Airbus wants to change the shape of commercial flights

But the MAVERIC's blended-wing design would be many years off, if it ever carries passengers at all.

Kent German Former senior managing editor / features
Kent was a senior managing editor at CNET News. A veteran of CNET since 2003, he reviewed the first iPhone and worked in both the London and San Francisco offices. When not working, he's planning his next vacation, walking his dog or watching planes land at the airport (yes, really).
Kent German
2 min read

Your eyes aren't deceiving you, the MAVERIC really is that small.


Since the start of commercial flight, the basic shape of an airplane hasn't changed radically. Take a long tube, stick on a pair of wings, add a tail assembly and you pretty much have an airplane. Yes, aeronautical design is a bit more complicated than that, and a Boeing 747 barely resembles a Douglas DC-3, but anyone would instantly recognize either one as an airplane.

But one day there's a chance, albeit a small one, you may soar through the sky in a much different shape. At the Singapore Airshow on Tuesday, Airbus publicly revealed a blended-wing aircraft design it says could end up in passenger service.


A view from above shows the MAVERIC's unique shape.


Called MAVERIC (a much shorter way of saying Model Aircraft for Validation and Experimentation of Robust Innovative Controls), the aircraft is a pilotless demonstrator that's just 2 meters long and 3.2 meters wide. Though the aircraft has been in testing since June, Airbus has largely kept it under wraps until now.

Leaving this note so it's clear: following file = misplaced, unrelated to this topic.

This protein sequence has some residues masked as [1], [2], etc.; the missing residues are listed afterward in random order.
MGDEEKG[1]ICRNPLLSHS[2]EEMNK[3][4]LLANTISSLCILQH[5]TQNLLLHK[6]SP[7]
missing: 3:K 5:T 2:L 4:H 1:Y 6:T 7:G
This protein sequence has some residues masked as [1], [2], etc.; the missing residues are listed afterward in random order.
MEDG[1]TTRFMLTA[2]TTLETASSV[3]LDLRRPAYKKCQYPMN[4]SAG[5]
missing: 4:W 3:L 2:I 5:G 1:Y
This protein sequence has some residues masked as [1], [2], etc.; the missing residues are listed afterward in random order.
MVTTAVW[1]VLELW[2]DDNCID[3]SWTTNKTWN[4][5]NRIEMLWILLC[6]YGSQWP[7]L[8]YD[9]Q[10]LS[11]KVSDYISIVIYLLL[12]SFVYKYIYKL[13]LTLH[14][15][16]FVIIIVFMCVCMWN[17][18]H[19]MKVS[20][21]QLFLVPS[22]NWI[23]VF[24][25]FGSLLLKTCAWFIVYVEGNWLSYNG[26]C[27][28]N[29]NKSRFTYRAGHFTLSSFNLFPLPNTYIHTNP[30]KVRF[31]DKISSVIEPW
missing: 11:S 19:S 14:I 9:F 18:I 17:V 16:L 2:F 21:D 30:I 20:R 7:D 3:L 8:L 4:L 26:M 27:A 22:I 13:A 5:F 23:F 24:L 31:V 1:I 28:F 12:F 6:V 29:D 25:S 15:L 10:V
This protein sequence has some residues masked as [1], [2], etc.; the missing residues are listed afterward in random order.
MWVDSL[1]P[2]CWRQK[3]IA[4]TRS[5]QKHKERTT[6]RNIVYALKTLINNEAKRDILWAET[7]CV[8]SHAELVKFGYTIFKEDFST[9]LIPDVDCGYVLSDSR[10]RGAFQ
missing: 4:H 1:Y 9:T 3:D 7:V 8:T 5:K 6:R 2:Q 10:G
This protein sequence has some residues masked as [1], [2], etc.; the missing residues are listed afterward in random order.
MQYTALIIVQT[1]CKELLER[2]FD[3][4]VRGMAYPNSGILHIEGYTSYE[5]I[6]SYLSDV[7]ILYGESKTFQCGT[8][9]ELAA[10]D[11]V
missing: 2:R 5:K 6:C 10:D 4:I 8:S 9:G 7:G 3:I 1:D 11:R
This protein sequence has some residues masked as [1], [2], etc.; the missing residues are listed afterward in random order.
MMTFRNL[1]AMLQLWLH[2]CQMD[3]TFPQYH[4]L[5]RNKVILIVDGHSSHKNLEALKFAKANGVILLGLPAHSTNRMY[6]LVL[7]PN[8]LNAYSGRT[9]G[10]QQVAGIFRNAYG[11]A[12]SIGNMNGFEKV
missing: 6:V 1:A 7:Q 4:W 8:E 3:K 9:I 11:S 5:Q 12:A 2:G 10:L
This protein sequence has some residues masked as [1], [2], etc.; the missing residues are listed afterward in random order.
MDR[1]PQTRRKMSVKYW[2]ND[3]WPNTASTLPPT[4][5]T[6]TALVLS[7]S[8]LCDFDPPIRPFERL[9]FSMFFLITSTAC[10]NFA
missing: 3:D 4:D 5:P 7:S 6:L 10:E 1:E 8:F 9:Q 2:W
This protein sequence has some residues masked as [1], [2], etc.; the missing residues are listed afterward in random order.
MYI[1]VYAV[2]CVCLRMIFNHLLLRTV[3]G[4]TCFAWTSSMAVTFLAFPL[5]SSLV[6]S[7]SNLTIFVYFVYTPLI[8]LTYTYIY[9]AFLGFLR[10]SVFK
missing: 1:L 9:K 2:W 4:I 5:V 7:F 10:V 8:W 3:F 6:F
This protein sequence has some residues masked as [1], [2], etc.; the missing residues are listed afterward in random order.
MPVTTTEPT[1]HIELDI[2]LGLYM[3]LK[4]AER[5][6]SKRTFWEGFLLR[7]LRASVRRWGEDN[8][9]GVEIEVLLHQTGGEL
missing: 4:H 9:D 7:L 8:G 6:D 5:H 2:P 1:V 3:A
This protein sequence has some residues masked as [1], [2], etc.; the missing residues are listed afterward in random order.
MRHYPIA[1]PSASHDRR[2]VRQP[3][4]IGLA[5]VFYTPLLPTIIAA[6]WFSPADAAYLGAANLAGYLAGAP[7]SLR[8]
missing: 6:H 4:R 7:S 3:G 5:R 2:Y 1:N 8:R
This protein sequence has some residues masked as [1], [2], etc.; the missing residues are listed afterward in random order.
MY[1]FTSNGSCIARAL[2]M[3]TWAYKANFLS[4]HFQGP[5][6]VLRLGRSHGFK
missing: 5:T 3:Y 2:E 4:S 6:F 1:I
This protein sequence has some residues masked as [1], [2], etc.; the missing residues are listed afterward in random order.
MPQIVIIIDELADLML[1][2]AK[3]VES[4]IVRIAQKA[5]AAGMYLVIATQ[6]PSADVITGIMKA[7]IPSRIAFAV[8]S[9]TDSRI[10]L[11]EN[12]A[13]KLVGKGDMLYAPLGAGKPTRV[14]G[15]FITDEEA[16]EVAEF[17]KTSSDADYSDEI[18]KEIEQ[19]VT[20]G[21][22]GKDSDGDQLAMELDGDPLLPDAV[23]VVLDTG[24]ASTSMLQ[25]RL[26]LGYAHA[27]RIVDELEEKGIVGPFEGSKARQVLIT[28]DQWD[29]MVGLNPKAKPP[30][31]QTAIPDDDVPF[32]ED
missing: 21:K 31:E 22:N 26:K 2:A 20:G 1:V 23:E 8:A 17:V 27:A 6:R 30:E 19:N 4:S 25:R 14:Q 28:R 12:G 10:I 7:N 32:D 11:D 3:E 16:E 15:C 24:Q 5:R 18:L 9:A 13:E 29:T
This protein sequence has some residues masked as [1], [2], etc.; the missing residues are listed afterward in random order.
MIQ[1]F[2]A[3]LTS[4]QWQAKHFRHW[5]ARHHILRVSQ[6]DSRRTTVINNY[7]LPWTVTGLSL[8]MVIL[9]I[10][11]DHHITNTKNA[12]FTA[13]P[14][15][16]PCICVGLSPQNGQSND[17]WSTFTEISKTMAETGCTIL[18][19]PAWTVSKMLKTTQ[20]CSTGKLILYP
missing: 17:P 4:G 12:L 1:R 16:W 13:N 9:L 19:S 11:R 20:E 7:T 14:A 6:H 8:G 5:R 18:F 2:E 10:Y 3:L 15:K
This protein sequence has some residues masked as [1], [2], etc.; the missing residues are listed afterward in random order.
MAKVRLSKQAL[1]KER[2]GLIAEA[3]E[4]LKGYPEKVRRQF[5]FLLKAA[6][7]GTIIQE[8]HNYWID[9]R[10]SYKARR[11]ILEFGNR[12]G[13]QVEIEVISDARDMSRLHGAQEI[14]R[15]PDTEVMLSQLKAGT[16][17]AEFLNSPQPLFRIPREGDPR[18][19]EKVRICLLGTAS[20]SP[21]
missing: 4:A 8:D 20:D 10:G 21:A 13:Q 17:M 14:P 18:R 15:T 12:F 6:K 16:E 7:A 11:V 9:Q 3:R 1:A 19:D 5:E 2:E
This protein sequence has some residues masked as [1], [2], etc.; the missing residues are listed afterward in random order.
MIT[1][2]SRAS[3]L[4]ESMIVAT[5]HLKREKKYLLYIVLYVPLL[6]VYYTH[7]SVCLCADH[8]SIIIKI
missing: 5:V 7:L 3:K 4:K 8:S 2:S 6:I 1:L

Though similar to flying-wing aircraft like the Stealth Bomber, blended-wing aircraft have a shape where the fuselage and wing blend together without a clear dividing line between the two. In contrast, a flying-wing aircraft has no discernible fuselage at all.

Watch this: On the road with an Airbus A380

The potential advantages of a blended-wing aircraft include a stronger structure, a lighter aircraft weight and quieter engines. Also, less drag from the blended shape would mean better fuel efficiency.

For passengers, Airbus says a cabin more like a large room than a tube would bring an "exceptionally comfortable cabin layout, enabling passengers to benefit from additional legroom and larger aisles for more personal comfort." Yeah, we heard grand promises like that when the 747 and Airbus A380 debuted, but airlines just crammed in more seats instead. Airbus also would have to convince passengers to sit in an airplane without conventional windows.


The MAVERIC's wide cabin could resemble more of a theater than a conventional airliner.


In any case, it'll be a long time if you ever fly in a life-sized MAVERIC, if you do so at all. Flight testing of the demonstrator will continue through this year and Airbus hasn't said when it could build a MAVERIC that would be flown by human crews.  

Boeing has built blended-wing aircraft, as well. Developed in partnership with NASA, the X-48 was a pilotless aircraft that flew test missions between August 2012 and April 2013. Since then, the two have continued to develop blended-wing technology. And last year, Dutch airline KLM said it's partnering with Delft University of Technology to develop a "Flying-V" blended-wing plane

A 747 story: The history of the jumbo jet

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